Kennedy could stand it no longer as his life wasn’t worth living. Obviously we all know the surgery did not end up killing him—quite. He was in the hospital for 2 months, administered the last rites (again), couldn’t walk three months later, and had to have hardware taken out in February 1955, due to infection. Six months after the surgery he could still barely walk.
JFK back was never without significant pain from that time forward, although his condition stabilized somewhat with pain killers, Novacaine injections, a back brace, and shoes to correct unequal leg length. Unfortunately, jumping ahead a bit, he reinjured it during a tree planting photo op in Ottawa in May 1961 and was in increasing agony after that.
Naturally Kennedy’s health was a closely guarded secret at the time, because if his true condition were widely known, it would have stalled or ended his political career. Ironically, Kennedy’s Addison’s and its treatment gave him an appearance of health and vitality. The steroids he took caused him to put on needed weight and broadened his face, and the Addison’s bronzed his skin—giving him a great tan.
Probably everyone knows the story about how the Kennedy campaign finessed the question of Addison’s disease. They put out a press release stating that JFK did not have “Addison’s disease” that referred to destruction of the adrenal cortex by tuberculosis, which is one of the definitions of Addison’s disease. (Even that might have been a lie since no one really knows how he got it.) They forgot to mention that he did have adrenal insufficiency, whatever you want to call it.
To top off his medical issues Kennedy was taking a slew of medications, including a number of mind-altering substances. He was of course on opiates that have a profoundly depressing effect on sexual functioning, which is perhaps why he was taking high doses of testosterone. He visited a quack doctor, Max Jacobson, who gave all the rich and famous shots of amphetamines mixed with various nonsense like bone marrow and ground up animal organs. Kennedy’s personal doctor, Dr. Jannette Travell, doesn’t come down through the ages as a Nobel prize candidate wither, but she sure had a quick hand with prescription writing. She was also prescribing him barbiturates.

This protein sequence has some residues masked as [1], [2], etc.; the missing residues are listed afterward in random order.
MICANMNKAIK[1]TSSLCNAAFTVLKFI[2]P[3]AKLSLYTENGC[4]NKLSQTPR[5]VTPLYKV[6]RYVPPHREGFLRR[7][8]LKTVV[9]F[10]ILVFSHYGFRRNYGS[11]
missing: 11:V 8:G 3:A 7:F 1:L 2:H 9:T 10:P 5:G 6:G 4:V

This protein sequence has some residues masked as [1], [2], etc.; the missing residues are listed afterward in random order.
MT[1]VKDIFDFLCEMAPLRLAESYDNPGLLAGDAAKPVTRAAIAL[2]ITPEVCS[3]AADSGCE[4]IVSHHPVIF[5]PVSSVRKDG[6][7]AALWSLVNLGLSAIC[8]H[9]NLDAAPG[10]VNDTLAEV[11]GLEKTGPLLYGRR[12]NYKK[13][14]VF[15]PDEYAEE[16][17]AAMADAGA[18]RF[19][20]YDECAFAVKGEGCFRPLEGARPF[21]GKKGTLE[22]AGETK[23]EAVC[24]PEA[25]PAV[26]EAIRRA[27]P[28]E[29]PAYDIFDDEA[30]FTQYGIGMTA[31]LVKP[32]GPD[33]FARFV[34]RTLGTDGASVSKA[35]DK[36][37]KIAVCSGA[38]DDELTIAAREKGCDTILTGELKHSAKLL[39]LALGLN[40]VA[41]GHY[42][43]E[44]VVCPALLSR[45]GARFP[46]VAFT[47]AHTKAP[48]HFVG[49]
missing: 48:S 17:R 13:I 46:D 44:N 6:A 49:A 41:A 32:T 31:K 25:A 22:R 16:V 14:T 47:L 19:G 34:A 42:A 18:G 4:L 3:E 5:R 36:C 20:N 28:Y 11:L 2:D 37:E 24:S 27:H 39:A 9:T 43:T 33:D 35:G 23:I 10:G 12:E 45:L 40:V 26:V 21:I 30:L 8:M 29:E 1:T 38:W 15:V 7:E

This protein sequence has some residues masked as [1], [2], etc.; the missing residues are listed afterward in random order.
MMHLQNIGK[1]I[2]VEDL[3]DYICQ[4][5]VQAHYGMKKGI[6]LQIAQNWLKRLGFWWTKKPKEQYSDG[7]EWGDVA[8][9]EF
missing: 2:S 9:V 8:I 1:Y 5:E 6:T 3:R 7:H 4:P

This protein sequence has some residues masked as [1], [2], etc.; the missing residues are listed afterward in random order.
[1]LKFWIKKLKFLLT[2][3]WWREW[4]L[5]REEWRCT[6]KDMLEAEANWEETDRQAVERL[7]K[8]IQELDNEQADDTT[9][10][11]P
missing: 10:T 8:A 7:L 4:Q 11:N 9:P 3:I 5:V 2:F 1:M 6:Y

Kennedy finally got tired of his back pain, however and got a new doctor who improved his conditioning with swimming and physical therapy. It is said that JFKs back was better than it had been in years in the Fall of 1963.
So was Kennedy the super stud that the Internet wants him to be? I doubt it. Oh, I don’t doubt that he was a mid century macho man, with lots of leering, butt grabbing, smutty remarks and so on, that today would be considered sexual harassment/assault, but in those days were considered good (un)clean fun. We’ve come a long way. And we know that a lot of women have been eager to claim they were intimate with President Camelot. But my professional opinion would be that someone who had trouble walking due to severe back disease, Addison’s disease with recurrent crises, and taking medications that destroy sexual functioning would not be able to actually perform to any high standard, if he was able to perform at all. But that doesn’t suit the myth.
Kennedy undoubtedly had the worst overall health of any of our contestants. He was life threateningly ill on a regular basis since early adolescence. How did this affect his performance as president? This is a question that’s been asked over and over again, and at least he performed well enough to make the answer unclear. He was never in an actual coma like Wilson. On the other hand his physical problems were present through out his presidency whereas Roosevelt’s only became a problem in his later presidency.
Next time: A review and a winner!